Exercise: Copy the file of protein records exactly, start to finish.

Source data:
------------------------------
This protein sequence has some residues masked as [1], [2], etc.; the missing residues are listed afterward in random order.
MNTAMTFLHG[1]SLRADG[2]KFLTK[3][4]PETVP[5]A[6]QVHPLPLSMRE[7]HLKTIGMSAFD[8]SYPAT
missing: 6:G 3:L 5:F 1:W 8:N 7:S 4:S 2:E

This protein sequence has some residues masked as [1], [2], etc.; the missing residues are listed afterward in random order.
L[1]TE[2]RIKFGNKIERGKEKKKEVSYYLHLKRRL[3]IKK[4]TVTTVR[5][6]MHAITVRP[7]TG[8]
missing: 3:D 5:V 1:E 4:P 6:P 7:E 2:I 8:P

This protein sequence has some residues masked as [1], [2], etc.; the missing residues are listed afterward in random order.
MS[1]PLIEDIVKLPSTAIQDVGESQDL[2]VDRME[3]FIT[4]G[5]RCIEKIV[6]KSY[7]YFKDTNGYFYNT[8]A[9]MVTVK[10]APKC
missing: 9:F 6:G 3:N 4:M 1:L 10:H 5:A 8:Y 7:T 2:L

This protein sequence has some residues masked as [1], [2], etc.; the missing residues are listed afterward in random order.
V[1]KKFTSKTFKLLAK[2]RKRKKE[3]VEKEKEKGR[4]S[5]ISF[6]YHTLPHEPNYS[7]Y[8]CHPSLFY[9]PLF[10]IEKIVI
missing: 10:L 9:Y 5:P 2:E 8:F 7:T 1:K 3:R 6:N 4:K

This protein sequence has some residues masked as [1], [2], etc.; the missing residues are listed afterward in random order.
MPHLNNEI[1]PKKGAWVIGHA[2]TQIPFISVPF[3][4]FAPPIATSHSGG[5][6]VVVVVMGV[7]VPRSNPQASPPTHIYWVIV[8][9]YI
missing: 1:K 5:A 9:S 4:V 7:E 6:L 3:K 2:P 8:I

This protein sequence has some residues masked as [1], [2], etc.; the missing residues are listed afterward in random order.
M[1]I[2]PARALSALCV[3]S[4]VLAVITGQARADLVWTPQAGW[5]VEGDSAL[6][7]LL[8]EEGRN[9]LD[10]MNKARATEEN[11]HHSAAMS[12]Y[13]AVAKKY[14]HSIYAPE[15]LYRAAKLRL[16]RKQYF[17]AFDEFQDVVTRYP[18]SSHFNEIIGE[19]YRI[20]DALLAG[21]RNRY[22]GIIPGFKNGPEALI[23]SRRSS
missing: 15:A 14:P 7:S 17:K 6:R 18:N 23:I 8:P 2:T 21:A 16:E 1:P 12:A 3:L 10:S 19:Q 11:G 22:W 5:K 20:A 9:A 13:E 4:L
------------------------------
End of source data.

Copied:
This protein sequence has some residues masked as [1], [2], etc.; the missing residues are listed afterward in random order.
MNTAMTFLHG[1]SLRADG[2]KFLTK[3][4]PETVP[5]A[6]QVHPLPLSMRE[7]HLKTIGMSAFD[8]SYPAT
missing: 6:G 3:L 5:F 1:W 8:N 7:S 4:S 2:E

This protein sequence has some residues masked as [1], [2], etc.; the missing residues are listed afterward in random order.
L[1]TE[2]RIKFGNKIERGKEKKKEVSYYLHLKRRL[3]IKK[4]TVTTVR[5][6]MHAITVRP[7]TG[8]
missing: 3:D 5:V 1:E 4:P 6:P 7:E 2:I 8:P

This protein sequence has some residues masked as [1], [2], etc.; the missing residues are listed afterward in random order.
MS[1]PLIEDIVKLPSTAIQDVGESQDL[2]VDRME[3]FIT[4]G[5]RCIEKIV[6]KSY[7]YFKDTNGYFYNT[8]A[9]MVTVK[10]APKC
missing: 9:F 6:G 3:N 4:M 1:L 10:H 5:A 8:Y 7:T 2:L

This protein sequence has some residues masked as [1], [2], etc.; the missing residues are listed afterward in random order.
V[1]KKFTSKTFKLLAK[2]RKRKKE[3]VEKEKEKGR[4]S[5]ISF[6]YHTLPHEPNYS[7]Y[8]CHPSLFY[9]PLF[10]IEKIVI
missing: 10:L 9:Y 5:P 2:E 8:F 7:T 1:K 3:R 6:N 4:K

This protein sequence has some residues masked as [1], [2], etc.; the missing residues are listed afterward in random order.
MPHLNNEI[1]PKKGAWVIGHA[2]TQIPFISVPF[3][4]FAPPIATSHSGG[5][6]VVVVVMGV[7]VPRSNPQASPPTHIYWVIV[8][9]YI
missing: 1:K 5:A 9:S 4:V 7:E 6:L 3:K 2:P 8:I

This protein sequence has some residues masked as [1], [2], etc.; the missing residues are listed afterward in random order.
M[1]I[2]PARALSALCV[3]S[4]VLAVITGQARADLVWTPQAGW[5]VEGDSAL[6][7]LL[8]EEGRN[9]LD[10]MNKARATEEN[11]HHSAAMS[12]Y[13]AVAKKY[14]HSIYAPE[15]LYRAAKLRL[16]RKQYF[17]AFDEFQDVVTRYP[18]SSHFNEIIGE[19]YRI[20]DALLAG[21]RNRY[22]GIIPGFKNGPEALI[23]SRRSS
missing: 15:A 14:P 7:S 17:K 6:R 18:N 23:I 8:P 2:T 21:A 16:E 1:P 12:A 3:L 10:S 19:Q 11:G 22:W 5:K 20:A 9:A 13:E 4:L